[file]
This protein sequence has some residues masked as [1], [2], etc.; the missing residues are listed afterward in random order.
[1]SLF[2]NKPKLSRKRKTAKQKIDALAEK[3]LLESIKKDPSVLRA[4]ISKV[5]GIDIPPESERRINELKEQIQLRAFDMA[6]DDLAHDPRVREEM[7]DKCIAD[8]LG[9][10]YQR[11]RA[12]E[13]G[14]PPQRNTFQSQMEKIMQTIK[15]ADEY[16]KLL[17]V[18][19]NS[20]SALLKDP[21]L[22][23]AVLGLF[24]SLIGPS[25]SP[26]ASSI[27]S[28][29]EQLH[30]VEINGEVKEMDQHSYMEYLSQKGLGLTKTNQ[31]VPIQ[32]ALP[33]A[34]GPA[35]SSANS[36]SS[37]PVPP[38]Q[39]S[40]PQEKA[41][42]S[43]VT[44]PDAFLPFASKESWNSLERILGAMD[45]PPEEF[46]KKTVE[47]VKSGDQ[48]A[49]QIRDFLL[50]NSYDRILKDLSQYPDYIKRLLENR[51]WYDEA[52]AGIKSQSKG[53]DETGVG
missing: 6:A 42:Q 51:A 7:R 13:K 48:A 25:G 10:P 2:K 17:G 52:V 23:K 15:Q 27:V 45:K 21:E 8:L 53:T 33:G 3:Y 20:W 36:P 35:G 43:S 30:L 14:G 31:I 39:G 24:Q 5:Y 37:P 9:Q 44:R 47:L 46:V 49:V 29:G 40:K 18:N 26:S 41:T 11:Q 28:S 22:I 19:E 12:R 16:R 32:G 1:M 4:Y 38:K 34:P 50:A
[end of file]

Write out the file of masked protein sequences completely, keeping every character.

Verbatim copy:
This protein sequence has some residues masked as [1], [2], etc.; the missing residues are listed afterward in random order.
[1]SLF[2]NKPKLSRKRKTAKQKIDALAEK[3]LLESIKKDPSVLRA[4]ISKV[5]GIDIPPESERRINELKEQIQLRAFDMA[6]DDLAHDPRVREEM[7]DKCIAD[8]LG[9][10]YQR[11]RA[12]E[13]G[14]PPQRNTFQSQMEKIMQTIK[15]ADEY[16]KLL[17]V[18][19]NS[20]SALLKDP[21]L[22][23]AVLGLF[24]SLIGPS[25]SP[26]ASSI[27]S[28][29]EQLH[30]VEINGEVKEMDQHSYMEYLSQKGLGLTKTNQ[31]VPIQ[32]ALP[33]A[34]GPA[35]SSANS[36]SS[37]PVPP[38]Q[39]S[40]PQEKA[41][42]S[43]VT[44]PDAFLPFASKESWNSLERILGAMD[45]PPEEF[46]KKTVE[47]VKSGDQ[48]A[49]QIRDFLL[50]NSYDRILKDLSQYPDYIKRLLENR[51]WYDEA[52]AGIKSQSKG[53]DETGVG
missing: 6:A 42:Q 51:A 7:R 13:K 48:A 25:G 10:P 2:K 17:G 52:V 23:K 15:Q 27:V 45:K 21:E 8:L 53:T 33:G 3:Y 20:W 36:P 35:G 43:S 30:L 14:G 31:I 39:G 24:Q 5:Y 37:P 9:Q 44:R 47:L 46:V 49:V 29:G 40:K 18:N 26:S 41:T 11:Q 28:S 22:I 19:E 12:R 16:R 32:G 1:M 4:Y 38:K 34:P 50:A